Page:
It's one of my biggest memories of my father reading. I had pneumonia, remember, but I was a little better now, and madly caught up in the book, and one thing you know when you're ten is that, no matter what, there's gonna be a happy ending. They can sweat all they want to scare you, the authors, but back of it all you know, you just have no doubt, that in the long run justice is going to win out.
A human being is like a novel: until the last page you don't know how it will end. Or it wouldn't be worth reading...
Reading dreams. That's what started her walking down the road. Every day she'd walk a little further: a mile, and come home. Two miles, and come home. One day she just kept on.
The taste for books was an early one. As a child he was sometimes found at midnight by a page still reading. They took his taper away, and he bred glow-worms to serve his purpose. They took the glow-worms away and he almost burnt the house down with a tinder.
He lay on his chair with his hands clasped above his paunch not reading, or sleeping, but basking like a creature gorged with existence.
Back at his chair he cannot remember what he was reading. He feels the books beside him to find the one that is warm.
There's no better way to inform and expand you mind on a regular basis than to get into the habit of reading good literature.
Levitt admits to having the reading interests of a tweener girl, the Twilight series and Harry Potter in particular.
He was delighted to recognize his own human name on two of the papers; he always got an odd thrill out of reading it, as if he were two places at once.
You don't read it in the sense of reading a message; it doesn't work like that. What's happening is that the Shadows are responding to the attention you pay them.
Remember, the firemen are rarely necessary. The public itself stopped reading of its own accord.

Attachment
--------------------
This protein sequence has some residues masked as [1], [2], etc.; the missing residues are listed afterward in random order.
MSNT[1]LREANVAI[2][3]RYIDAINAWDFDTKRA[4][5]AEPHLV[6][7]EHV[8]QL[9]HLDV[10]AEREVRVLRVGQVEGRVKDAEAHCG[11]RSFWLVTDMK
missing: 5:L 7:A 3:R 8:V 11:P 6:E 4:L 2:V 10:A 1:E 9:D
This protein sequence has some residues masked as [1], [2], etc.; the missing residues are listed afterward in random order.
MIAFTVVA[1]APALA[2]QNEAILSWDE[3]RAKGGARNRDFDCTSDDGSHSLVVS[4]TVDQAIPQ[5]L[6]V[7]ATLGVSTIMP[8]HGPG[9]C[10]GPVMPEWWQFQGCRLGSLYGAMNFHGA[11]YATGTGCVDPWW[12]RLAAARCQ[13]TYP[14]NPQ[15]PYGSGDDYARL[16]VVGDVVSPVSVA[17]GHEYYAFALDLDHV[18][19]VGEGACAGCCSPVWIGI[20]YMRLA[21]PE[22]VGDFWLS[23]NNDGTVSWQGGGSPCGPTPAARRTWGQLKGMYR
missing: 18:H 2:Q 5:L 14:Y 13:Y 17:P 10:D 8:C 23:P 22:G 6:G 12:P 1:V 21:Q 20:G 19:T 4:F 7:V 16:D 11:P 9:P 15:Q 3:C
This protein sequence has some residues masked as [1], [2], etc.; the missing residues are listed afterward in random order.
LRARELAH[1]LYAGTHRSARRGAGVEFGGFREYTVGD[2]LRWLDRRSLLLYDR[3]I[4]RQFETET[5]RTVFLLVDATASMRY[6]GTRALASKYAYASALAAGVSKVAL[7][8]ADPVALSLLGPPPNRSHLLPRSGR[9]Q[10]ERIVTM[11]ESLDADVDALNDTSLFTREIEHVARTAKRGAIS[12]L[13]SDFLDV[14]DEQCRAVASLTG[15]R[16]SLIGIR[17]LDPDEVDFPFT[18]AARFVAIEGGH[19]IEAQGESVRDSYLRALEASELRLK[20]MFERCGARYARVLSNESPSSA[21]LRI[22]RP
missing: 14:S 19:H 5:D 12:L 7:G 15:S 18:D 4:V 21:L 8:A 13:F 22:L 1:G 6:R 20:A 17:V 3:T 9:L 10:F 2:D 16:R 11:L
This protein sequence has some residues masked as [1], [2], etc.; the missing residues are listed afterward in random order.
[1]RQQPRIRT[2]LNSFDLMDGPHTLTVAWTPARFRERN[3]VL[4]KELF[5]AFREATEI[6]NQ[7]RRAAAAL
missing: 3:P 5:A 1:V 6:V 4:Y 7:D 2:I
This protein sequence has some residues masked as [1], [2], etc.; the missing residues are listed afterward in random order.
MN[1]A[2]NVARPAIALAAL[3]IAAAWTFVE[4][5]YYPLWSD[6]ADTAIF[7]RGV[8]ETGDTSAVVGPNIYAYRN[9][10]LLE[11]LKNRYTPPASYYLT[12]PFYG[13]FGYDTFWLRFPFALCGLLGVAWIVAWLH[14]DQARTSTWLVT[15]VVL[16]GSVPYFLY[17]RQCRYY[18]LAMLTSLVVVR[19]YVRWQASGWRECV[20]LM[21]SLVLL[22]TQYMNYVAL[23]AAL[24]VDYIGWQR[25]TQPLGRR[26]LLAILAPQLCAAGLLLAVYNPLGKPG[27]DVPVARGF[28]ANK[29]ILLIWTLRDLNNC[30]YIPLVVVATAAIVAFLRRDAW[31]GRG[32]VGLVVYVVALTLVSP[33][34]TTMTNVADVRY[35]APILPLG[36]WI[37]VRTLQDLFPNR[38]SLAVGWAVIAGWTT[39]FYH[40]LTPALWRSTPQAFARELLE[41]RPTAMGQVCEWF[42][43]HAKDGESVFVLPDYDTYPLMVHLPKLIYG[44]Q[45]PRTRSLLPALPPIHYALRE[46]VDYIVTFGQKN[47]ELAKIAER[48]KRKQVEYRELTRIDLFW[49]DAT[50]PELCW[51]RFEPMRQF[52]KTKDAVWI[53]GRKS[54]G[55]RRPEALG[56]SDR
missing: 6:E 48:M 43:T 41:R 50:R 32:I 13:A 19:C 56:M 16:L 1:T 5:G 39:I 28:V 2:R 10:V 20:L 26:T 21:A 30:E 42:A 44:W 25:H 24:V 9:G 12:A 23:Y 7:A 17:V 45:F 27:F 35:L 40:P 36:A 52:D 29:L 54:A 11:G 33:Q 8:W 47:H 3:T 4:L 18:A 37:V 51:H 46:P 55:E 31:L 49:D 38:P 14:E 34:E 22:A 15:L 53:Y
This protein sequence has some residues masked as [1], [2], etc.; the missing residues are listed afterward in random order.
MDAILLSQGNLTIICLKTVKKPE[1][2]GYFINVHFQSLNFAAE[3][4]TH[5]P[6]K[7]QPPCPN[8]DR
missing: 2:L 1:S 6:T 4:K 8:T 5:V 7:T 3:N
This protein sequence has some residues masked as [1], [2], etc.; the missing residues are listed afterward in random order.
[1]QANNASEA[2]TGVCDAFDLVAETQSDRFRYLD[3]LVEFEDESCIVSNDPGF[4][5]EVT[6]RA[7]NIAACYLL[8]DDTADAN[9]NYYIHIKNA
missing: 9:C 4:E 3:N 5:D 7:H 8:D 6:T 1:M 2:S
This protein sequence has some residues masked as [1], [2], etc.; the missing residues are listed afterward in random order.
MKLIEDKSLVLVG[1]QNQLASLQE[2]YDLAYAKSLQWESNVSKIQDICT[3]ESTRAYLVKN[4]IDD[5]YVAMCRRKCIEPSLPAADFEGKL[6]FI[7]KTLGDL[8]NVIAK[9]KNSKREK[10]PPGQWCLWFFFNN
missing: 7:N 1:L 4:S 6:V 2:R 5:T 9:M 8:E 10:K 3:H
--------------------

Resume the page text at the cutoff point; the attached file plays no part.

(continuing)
There are many actors alone who haven't acted Pirandello or Shaw or Shakespeare for years because their plays are too aware of the world. We could use their anger. And we could use the honest rage of those historians who haven't written a line for forty years. True, we might form classes in thinking and reading.
No book, however good, can survive a hostile reading.
I am too fond of reading books to care to write them.
Finally, from so little sleeping and so much reading, his brain dried up and he went completely out of his mind.
She knew she was going to have trouble believing in herself, in the room of her house, and when she glanced over at this new book on her nightstand, stacked atop the one she finished last night, she reached for it automatically, as if reading were the singular and obvious first task of the day, the only viable way to negotiate the transit from sleep to obligation.
A book, I was taught long ago in English class, is a living and breathing document that grows richer with each new reading.
Let's get it over and the door closed shut on it! Let's close it like a book and go on reading! New chapter, new life.